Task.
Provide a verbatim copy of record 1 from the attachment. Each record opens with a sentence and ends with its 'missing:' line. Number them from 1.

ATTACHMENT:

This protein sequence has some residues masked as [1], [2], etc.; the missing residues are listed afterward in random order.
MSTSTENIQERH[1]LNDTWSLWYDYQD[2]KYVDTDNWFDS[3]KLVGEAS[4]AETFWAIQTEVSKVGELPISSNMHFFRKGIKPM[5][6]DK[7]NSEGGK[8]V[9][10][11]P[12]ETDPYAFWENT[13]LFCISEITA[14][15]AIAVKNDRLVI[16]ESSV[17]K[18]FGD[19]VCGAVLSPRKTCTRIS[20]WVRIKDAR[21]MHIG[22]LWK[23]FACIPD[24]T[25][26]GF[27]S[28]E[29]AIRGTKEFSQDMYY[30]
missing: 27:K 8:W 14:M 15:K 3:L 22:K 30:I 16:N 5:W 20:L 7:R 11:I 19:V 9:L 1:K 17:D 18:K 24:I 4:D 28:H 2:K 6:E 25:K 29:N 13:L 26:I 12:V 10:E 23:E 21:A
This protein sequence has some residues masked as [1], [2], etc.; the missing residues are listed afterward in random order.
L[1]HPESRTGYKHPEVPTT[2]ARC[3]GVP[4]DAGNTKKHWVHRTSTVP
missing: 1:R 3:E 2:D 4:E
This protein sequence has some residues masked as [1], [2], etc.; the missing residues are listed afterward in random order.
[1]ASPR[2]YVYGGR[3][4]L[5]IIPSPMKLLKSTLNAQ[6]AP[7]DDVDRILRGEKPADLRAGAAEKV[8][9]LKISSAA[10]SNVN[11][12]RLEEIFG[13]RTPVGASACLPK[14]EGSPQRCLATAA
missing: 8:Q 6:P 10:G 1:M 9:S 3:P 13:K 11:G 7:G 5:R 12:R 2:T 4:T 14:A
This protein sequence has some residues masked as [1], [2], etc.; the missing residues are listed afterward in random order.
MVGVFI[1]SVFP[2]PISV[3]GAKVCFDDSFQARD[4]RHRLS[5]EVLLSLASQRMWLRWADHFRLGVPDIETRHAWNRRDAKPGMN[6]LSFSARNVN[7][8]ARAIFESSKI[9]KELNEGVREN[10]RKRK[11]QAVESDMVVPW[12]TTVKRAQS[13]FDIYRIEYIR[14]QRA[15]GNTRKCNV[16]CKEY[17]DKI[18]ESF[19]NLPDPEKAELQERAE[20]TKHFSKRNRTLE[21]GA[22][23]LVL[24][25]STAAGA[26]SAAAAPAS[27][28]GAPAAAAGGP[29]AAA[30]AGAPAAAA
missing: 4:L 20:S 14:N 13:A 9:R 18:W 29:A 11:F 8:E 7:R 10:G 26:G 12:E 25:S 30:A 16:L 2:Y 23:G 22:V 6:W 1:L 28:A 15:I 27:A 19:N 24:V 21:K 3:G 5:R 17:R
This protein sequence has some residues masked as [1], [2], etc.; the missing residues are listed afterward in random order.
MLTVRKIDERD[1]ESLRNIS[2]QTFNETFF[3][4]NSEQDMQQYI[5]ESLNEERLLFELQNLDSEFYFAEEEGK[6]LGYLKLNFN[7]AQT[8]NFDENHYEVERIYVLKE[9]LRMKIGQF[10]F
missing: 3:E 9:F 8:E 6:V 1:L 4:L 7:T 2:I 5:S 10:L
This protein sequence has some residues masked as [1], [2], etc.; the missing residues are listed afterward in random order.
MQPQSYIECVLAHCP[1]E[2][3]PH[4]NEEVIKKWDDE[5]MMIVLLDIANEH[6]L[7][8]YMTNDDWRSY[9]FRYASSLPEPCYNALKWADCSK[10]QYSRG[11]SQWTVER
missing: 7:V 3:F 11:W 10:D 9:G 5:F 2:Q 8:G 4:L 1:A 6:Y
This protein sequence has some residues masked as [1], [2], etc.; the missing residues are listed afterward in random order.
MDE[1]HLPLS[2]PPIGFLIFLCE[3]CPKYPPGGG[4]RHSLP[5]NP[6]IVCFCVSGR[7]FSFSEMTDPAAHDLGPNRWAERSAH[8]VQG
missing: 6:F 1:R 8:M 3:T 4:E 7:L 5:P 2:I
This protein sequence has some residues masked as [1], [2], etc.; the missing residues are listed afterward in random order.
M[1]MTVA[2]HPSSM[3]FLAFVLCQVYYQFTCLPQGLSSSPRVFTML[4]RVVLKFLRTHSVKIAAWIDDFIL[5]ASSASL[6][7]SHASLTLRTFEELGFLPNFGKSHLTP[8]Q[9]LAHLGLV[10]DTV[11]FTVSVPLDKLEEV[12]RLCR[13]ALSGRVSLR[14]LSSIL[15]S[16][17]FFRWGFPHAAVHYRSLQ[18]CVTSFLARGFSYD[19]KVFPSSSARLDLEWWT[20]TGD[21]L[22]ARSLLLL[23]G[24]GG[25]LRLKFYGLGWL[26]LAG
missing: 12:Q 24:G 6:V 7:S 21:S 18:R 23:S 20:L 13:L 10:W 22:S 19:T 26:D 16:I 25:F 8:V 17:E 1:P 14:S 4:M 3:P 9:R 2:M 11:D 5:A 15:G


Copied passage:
This protein sequence has some residues masked as [1], [2], etc.; the missing residues are listed afterward in random order.
MSTSTENIQERH[1]LNDTWSLWYDYQD[2]KYVDTDNWFDS[3]KLVGEAS[4]AETFWAIQTEVSKVGELPISSNMHFFRKGIKPM[5][6]DK[7]NSEGGK[8]V[9][10][11]P[12]ETDPYAFWENT[13]LFCISEITA[14][15]AIAVKNDRLVI[16]ESSV[17]K[18]FGD[19]VCGAVLSPRKTCTRIS[20]WVRIKDAR[21]MHIG[22]LWK[23]FACIPD[24]T[25][26]GF[27]S[28]E[29]AIRGTKEFSQDMYY[30]
missing: 27:K 8:W 14:M 15:K 3:L 22:K 30:I 16:N 5:W 20:L 7:R 11:I 19:V 9:L 1:K 17:D 18:K 24:I 4:D 28:H 2:K 6:E 25:K 29:N 13:L 26:I 12:V 10:E 23:E 21:A